Under the proposed legislation, any wine falling into the second category could not be shipped via a wine shipping permit. This would seem to be aimed at seltzers and harder mixed drinks that could be considered a wine.
Under current Michigan law, drinks with fruit juices and fruit adjuncts are considered mixed spirits drinks. Spirits are distributed by the state of Michigan whereas wine is distributed by private wholesalers. The proposed legislation moves this category out of the state’s control to the private wholesalers.
So, the question becomes, why redefine spirits into wine?
With the growing popularity of the fruity type drinks, the wholesalers desire to take the category for themselves and take it away from the state.
Remember they also wrote this legislation to have their cake and eat it too. These spirits now considered wine will not be eligible for direct shipping and must go through the wholesalers.
In essence, the wholesalers helped grease the language through maneuvers and reclassifications to add to their pocketbooks, while at the same time denying consumers a greater access to these fruity drinks that have become so popular.
There is no good policy reason to classify these liquors from mixed spirits drink to wine and then make this a special category of wine not eligible for shipping.
This legislative proposal is a gift to enrich the Michigan Beer and Wholesalers and nothing less.
SB 1139-Violations of the First Amendment
If a supplier has product that retailers will sell or ship to Michigan residents, it must put the name and link of every retailer which will ship product for the supplier.
The requirement that every retailer be listed on an advertisement or website may violate the supplier’s 1st Amendment rights. In the Missouri Broadcaster’s Association case the Eight Circuit upheld a lower court decision, which held it is a violation of the 1st Amendment to dictate that a supplier is required to put more than one retailer on its advertising.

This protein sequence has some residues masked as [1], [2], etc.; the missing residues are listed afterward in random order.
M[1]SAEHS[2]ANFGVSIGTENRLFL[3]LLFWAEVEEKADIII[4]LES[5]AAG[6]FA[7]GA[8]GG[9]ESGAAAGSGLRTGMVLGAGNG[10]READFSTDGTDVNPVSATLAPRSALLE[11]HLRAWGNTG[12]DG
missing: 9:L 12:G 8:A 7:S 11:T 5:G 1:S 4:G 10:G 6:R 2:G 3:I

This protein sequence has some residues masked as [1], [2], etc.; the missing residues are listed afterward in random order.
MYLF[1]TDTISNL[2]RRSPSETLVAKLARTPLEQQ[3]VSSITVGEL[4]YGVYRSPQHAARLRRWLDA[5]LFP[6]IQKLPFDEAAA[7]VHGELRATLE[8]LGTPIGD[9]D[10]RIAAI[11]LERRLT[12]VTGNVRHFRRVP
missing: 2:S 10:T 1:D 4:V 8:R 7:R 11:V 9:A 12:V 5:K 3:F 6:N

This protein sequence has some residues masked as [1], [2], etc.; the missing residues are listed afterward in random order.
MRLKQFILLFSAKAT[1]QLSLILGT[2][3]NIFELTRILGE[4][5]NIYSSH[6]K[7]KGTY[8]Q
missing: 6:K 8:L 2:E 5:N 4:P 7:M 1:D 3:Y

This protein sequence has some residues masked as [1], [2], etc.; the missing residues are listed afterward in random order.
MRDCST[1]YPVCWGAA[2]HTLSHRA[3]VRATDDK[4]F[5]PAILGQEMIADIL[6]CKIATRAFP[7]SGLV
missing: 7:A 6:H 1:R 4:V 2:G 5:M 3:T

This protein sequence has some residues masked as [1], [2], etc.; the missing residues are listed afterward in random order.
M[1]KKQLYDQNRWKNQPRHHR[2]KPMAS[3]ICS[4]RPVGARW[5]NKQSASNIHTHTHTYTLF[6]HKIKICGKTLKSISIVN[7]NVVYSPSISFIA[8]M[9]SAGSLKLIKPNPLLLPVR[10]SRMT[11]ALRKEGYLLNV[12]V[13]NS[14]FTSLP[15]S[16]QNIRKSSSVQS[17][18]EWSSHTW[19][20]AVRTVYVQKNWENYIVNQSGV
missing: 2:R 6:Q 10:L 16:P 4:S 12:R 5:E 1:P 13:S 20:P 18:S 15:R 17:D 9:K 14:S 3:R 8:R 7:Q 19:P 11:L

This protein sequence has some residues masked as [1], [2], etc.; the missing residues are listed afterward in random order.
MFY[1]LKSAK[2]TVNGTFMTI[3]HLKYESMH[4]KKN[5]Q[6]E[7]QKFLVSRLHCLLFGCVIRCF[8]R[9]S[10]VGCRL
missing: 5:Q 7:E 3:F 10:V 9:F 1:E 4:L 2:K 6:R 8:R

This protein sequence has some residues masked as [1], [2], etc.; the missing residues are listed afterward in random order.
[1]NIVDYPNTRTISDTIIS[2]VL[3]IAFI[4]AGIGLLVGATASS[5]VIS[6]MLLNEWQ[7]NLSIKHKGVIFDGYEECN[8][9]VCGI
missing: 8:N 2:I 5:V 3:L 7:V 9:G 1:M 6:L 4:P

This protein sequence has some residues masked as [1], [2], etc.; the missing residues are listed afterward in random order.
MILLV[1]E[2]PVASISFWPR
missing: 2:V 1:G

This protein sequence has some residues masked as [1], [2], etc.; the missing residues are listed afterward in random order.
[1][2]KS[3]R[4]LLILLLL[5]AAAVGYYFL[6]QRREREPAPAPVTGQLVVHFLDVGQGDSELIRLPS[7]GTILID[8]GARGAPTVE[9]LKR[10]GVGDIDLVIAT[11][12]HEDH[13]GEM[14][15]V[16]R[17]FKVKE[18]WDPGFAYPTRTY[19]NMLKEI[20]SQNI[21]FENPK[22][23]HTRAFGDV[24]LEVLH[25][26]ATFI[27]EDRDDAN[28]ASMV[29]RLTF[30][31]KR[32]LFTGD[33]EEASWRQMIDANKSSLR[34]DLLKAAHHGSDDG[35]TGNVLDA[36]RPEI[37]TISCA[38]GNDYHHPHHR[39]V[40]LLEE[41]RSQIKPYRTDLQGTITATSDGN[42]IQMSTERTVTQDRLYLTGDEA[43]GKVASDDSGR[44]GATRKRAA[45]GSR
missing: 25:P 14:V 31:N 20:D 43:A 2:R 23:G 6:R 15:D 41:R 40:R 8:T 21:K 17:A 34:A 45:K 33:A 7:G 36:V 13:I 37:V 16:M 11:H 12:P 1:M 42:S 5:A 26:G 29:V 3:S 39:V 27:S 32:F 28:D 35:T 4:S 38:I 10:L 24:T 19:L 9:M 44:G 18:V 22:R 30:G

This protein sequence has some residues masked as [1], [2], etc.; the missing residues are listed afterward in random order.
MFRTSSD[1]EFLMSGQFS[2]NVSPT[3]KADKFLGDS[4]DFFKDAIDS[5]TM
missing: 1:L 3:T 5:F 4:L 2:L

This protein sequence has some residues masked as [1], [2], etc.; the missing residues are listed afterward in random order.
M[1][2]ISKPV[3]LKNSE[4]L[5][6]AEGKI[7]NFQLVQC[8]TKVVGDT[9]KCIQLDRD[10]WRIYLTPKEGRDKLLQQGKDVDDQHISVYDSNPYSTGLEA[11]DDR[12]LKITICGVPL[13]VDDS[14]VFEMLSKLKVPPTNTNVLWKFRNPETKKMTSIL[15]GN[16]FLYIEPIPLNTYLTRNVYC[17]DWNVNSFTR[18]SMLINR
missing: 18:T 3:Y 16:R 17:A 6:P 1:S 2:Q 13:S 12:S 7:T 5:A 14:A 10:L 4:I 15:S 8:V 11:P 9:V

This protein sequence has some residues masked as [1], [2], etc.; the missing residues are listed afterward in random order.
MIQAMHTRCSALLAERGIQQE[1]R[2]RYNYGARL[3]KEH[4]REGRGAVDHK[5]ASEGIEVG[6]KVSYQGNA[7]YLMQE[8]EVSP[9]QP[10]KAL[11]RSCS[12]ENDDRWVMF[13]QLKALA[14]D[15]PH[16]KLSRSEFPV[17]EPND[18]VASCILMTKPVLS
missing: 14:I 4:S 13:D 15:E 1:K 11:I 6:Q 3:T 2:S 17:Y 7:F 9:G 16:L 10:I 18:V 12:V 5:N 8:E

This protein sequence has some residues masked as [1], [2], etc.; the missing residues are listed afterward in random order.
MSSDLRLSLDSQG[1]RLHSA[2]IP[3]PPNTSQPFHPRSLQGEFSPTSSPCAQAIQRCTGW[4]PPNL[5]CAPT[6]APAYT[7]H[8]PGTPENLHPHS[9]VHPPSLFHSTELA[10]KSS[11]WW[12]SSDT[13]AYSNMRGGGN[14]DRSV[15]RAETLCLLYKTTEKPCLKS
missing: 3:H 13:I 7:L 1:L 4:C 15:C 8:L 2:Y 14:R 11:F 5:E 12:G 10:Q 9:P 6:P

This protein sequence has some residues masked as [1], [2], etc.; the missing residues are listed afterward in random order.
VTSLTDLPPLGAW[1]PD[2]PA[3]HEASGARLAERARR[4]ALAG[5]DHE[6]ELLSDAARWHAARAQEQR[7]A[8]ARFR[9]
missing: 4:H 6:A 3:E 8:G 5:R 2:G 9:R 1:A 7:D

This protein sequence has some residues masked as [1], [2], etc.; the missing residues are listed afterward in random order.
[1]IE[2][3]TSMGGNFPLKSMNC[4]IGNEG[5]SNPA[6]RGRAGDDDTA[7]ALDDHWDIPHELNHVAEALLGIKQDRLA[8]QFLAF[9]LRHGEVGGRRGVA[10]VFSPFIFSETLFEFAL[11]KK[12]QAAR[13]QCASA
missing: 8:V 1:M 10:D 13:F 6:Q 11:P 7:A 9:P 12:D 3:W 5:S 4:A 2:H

Even though Michigan is in the 6th Circuit, the law may face a challenge based on the 8th Circuit’s ruling.
A law mandating suppliers provide the address and link of every retailer that sells their product is a little extreme and definitely subject to legal challenge.
SB 1138-Impact on wine retailer shipping
Michigan may be drafting its legislation to make it harder for out-of-state retailers to ship in if Michigan loses Lebamoff at the U.S. Supreme Court, or wine retail shipping becomes legal down the line. Under Michigan law a specially designated merchant license (sdm license) is required for a retailer to ship wine.
Presently, under Michigan law, only Michigan retailers can hold a sdm license and ship wine to Michigan consumers, a privilege denied to out-of-state retailers. Under the proposed legislation to hold a sdm, an entity would need to be a “qualified retailer”.
Under the legislation a sdm license is held by a “qualified retailer”. In the original law the license was held by a retailer. This distinction is important because the legislation adds many requirements to a “qualified retailer”. Under the legislation a qualified retailer is required to maintain at least 25% of its sales from face to face transactions, the retailer must sell in addition to alcohol, packaged food and other consumer products, and the retailer is required to hold and maintain a retailer food establishment license.
A couple of observations, if wine retailer shipping becomes legal and the sdm applies to out-of-state retailers, how will out-of-state retailers comply with this statute?
I think the last requirement about holding and maintaining a retail food establishment license under Michigan law is impossible for out-of-state retailers to comply with. Hence, this provision will change or be deemed unconstitutional if it becomes law.
But I think the big takeaway is this legislation is meant to strike at internet only retailers from other states. When wine retailer shipping becomes legal, the 25% face to face sales requirement is meant to preclude an internet only retailer from shipping into the state.
The thing to watch out for is what will occur once wine retailer shipping becomes legal. Will Michigan plan on leaving these requirements in place, or will they change them?
 Mich. Comp. Laws § 109 (7)
 Mich. Comp. Laws § 436.1203(3), (15)